Microsoft NextGen XLR8


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KUALA LUMPUR, 22 April 2016 — Microsoft Philanthropies on Wednesday announced grants for over 100 nonprofit organizations in 55 countries, including Malaysia’s Yayasan Generasi Gemilang (GG) – a foundation committed to building a strong nation by investing in the lives of children, youth and families. The grants are a component of the US$75 million commitment Microsoft made to increase access to computer science education around the world through Microsoft YouthSpark, as announced by Satya Nadella last year.

Microsoft is partnering with these nonprofits by providing cash grants, content and other resources they need to bring computational thinking and problem-solving skills to young people in local communities, important building blocks to help them succeed in today’s tech-fueled economy.

The US$65,000 grant that Microsoft Philanthropies made to GG will equip youths from underserved communities and schools with essential technological skills to improve employability. The program under the Microsoft YouthSpark grant, titledNextGen XLR8, also aims to groom youths to be responsible netizens. This mentoring program allows these individuals to gain a competitive edge in today’s workforce.

Teri Choong, Head of Strategic Alliances at GG also said that the Microsoft YouthSpark partnership and grants will help the Foundation reach over 1,200 youths across urban Malaysia and into the far interiors of East Malaysia.

“Beyond the numbers, our NextGen XLR8 program is uniquely designed to help youths acquire and learn Microsoft software skills. With this, we are able to cultivate positive values in these individuals – infusing teachings of responsibility and accountability – while they learn other skills, which will help them improve employability, such as presentation skills and financial literacy. They’ll be able to do all this with the use of Word, PowerPoint and Excel. It is evident that Microsoft Office has proven to change the perception of youths and their future endeavors. We are thankful that Microsoft has confidence in our approach and together, we are able to create a deeper social impact change, one child at a time,” said Choong.

Data available in Malaysia underscores the need for greater access to computer science education. According to the Academy of Sciences Malaysia, an agency under the Ministry of Science, Technology & Innovation, Malaysia recorded about 85,000 science and technology graduates in 2015 – but at least 500,000 are needed by 2020 for the country to achieve developed nation status.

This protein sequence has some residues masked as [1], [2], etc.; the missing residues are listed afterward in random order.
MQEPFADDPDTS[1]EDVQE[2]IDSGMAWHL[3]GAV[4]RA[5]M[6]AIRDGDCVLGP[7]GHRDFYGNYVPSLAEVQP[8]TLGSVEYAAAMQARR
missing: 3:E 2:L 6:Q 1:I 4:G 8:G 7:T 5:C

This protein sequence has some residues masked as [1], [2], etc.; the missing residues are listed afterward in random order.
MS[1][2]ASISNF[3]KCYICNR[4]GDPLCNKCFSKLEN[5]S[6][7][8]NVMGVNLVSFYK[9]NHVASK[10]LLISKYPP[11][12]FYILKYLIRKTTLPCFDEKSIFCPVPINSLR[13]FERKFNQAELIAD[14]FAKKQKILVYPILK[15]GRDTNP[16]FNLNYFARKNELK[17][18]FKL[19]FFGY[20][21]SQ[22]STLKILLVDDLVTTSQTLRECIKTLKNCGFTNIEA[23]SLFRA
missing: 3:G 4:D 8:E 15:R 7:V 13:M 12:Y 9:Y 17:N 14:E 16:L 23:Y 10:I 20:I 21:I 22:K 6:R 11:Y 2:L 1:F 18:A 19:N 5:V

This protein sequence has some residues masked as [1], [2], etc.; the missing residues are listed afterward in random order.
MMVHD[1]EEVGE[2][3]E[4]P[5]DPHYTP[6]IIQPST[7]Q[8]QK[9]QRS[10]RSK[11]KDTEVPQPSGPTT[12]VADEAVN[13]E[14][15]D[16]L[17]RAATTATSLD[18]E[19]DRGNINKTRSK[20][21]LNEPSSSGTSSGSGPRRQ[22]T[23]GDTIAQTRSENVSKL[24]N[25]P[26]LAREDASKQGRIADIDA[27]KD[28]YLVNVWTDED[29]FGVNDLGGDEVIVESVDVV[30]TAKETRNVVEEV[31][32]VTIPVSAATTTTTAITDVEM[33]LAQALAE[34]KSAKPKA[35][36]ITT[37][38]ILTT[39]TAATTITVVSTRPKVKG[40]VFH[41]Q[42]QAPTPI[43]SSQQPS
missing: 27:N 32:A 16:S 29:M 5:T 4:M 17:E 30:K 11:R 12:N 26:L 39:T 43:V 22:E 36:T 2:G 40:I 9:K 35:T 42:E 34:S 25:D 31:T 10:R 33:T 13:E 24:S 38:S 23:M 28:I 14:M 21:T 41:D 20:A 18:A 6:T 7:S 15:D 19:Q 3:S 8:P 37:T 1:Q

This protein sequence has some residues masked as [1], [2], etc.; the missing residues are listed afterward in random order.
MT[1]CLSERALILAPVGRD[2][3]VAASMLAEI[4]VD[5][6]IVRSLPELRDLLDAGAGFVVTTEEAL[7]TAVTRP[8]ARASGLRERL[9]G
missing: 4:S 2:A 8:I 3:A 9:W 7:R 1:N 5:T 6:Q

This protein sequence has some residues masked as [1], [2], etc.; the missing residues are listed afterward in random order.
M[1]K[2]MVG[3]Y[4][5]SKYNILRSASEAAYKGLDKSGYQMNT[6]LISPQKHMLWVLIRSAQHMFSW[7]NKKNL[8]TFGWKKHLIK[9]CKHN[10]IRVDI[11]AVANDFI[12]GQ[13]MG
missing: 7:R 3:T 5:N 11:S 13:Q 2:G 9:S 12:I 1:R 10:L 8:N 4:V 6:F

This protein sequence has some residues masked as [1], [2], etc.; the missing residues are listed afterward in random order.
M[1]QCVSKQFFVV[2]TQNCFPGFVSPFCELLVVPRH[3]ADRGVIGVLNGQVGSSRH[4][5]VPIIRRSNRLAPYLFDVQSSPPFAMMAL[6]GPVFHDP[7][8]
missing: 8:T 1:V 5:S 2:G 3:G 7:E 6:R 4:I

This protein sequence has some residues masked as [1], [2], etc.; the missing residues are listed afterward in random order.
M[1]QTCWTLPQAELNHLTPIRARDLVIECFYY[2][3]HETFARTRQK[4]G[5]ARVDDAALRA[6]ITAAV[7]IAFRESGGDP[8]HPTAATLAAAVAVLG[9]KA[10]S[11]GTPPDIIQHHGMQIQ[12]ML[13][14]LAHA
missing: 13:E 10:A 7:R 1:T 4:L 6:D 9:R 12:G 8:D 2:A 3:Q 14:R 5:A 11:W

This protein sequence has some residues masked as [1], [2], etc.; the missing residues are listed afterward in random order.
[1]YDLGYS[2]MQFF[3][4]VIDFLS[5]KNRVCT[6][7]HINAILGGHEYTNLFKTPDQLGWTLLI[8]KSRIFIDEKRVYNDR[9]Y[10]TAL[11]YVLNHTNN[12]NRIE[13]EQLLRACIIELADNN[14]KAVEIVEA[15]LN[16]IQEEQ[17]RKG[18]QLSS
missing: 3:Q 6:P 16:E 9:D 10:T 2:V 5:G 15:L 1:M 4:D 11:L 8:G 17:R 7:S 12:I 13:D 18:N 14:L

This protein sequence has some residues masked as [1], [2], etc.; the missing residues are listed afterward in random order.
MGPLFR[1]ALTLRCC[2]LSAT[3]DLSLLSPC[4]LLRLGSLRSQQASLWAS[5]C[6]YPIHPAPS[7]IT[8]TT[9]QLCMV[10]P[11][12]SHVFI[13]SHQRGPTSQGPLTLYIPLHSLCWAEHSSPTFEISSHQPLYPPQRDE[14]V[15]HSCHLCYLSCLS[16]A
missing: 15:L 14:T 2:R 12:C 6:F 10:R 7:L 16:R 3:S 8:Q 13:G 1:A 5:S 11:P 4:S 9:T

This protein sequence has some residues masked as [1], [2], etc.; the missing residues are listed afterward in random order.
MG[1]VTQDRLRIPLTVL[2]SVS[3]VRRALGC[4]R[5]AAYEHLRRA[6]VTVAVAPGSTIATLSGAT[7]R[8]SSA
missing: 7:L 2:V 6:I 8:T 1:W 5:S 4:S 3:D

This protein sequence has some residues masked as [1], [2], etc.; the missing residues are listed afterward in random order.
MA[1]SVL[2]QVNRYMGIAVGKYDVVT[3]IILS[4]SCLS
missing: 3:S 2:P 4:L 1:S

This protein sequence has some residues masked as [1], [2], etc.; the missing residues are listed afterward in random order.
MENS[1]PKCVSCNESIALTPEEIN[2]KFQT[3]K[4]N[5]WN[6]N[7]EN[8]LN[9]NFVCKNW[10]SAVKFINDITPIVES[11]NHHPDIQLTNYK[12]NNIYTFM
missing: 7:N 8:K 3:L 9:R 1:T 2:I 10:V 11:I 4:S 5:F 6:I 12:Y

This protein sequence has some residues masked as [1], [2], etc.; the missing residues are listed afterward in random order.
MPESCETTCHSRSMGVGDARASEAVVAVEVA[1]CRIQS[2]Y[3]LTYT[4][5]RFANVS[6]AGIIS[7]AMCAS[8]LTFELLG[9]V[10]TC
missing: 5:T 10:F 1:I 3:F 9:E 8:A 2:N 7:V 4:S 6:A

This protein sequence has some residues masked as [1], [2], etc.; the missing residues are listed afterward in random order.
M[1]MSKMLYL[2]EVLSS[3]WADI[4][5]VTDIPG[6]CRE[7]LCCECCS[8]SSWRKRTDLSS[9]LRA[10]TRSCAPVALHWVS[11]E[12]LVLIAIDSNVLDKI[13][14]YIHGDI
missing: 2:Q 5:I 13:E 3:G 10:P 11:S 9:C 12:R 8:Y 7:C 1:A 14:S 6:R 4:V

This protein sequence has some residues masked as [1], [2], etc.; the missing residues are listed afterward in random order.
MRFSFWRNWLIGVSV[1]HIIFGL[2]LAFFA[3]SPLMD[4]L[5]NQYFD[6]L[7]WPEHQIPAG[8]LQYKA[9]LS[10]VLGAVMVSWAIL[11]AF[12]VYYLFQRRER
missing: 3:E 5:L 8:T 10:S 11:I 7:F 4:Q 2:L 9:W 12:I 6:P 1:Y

Jasmine Begum, Director, Corporate External & Legal Affairs, Microsoft Malaysia and Emerging Markets said, “Empowerment begins with inclusion, and Microsoft believes that no one should be left behind in their quest to reach their fullest potential. Through grants such as YouthSpark, we aim to provide non-profit partners such as Generasi Gemilang with the tools and resources they need to empower youths – especially among the girls and women – in our local communities. Ultimately, we hope that this grant will benefit particularly those who have no access to basic computer science education.”

Closing the computer science skills gap and reaching youths on a global scale is a multi-faceted challenge that cannot be solved by one organization or solution alone. Microsoft’s partnerships with nonprofit organizations mean that more young people around the world—particularly underserved communities, girls and ethnic and racially diverse populations—will have access to computer science education, helping build skills critical for future success.

“Along with this support provided to Generasi Gemilang, we remain fully committed to ensure that all communities have access to these critical skills in line with the nation’s efforts in fulfilling a vision of a highly skilled workforce by the year 2020,” added Jasmine.

More information about YouthSpark and access to tools and resources, including free online tutorials and training, can be found at https://YouthSparkHub.com and http://Microsoft.com/imagine

Originally published on: Microsoft News


Shu Ling
Communications
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